A Warwickshire man who set himself a series of cycling challenges after twice beating cancer has broken the Guinness World Record for the greatest distance cycled in seven days.
James Golding, aged 36 and from Rugby, had to contend with the hottest June day in more than four decades as well as strong winds on his way to eclipsing the existing record of 2,830 km (1,760 miles) held by Yorkshire’s Richard Nutt.
He managed that late on Sunday night, completing a distance of 2,842.4 km (1,766.2 miles) at the end of a week in which he had been required to take a five hours’ rest in every 24 hours to comply with Guinness World Records rules.
The ride, which was logged on Strava, will now be verified by Guinness World Records.
Golding said: “I’m delighted to break the record. There were some tough moments, particularly mid-week in the hot weather, but I just needed to stay focused on the goal and keep pushing.
“I couldn’t have done it without an amazing team of supporters, and thanks must go to Dean Downing, my coach, for trailing me in the support car all week and keeping me going.
“This record has been a long-held ambition for me, one that started as I recovered from cancer. If we believe in something, we are all capable of achieving amazing things.
“Through this record, and others that follow in the future, I’m hoping to demonstrate, particularly to children, that we can overcome any challenge in life by taking one step at a time.”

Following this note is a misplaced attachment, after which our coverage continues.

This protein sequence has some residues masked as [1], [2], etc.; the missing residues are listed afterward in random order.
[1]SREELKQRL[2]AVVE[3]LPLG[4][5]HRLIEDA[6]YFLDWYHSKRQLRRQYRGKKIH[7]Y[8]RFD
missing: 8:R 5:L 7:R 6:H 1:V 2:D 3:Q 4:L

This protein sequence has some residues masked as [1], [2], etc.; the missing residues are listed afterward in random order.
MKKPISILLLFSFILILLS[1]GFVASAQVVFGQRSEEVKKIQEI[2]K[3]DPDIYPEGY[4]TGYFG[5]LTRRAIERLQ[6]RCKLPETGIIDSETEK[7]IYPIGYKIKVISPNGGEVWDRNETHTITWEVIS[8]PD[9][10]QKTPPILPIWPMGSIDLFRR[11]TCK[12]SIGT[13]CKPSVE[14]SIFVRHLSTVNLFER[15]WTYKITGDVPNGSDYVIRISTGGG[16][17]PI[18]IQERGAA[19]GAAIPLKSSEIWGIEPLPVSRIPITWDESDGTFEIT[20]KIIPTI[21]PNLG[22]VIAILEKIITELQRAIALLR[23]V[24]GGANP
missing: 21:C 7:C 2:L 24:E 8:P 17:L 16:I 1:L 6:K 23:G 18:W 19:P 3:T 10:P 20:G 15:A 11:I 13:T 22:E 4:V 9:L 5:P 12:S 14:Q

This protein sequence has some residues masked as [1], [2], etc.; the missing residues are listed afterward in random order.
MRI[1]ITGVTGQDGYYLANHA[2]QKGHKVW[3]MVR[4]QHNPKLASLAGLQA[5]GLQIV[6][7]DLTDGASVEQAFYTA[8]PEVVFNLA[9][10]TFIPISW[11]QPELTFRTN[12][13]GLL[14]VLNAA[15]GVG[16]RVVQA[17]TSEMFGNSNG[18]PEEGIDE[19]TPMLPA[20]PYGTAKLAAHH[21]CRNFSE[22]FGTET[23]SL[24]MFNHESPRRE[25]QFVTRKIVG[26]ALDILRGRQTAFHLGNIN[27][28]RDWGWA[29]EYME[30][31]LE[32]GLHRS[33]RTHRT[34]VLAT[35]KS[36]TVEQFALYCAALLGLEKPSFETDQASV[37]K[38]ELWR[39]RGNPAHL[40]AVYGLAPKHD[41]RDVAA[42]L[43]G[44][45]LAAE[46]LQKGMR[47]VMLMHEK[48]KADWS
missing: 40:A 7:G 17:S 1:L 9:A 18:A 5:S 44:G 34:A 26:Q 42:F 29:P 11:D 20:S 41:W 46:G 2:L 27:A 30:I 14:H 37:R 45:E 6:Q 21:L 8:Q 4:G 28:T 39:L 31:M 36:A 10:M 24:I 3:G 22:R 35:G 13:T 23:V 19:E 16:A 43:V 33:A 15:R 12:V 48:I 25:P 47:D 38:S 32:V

A professional motivational speaker, Golding has raised more than £3 million for cancer charities in the UK and has set himself a series of cycling challenges including competing in the 2019 Race Across America.
He was given just a 5 per cent chance of survival when he underwent emergency in 2009 after being diagnosed with cancer the previous year.
In 2010, he was back in hospital when he and a riding colleague were hit by a truck while on a fundraising bike ride across the United States.
The following year, he rode from Los Angeles to Miami in 24 days, but shortly after returning was diagnosed with cancer for a second time.
Eventually, he would receive the all clear in May 2012.
Born in Scotland, Simon moved to London aged seven and now lives in the Oxfordshire Cotswolds with his miniature schnauzer, Elodie. He fell in love with cycling one Saturday morning in 1994 while living in Italy when Milan-San Remo went past his front door. A daily cycle commuter in London back before riding to work started to boom, he's been news editor at road.cc since 2009. Handily for work, he speaks French and Italian. He doesn't get to ride his Colnago as often as he'd like, and freely admits he's much more adept at cooking than fettling with bikes.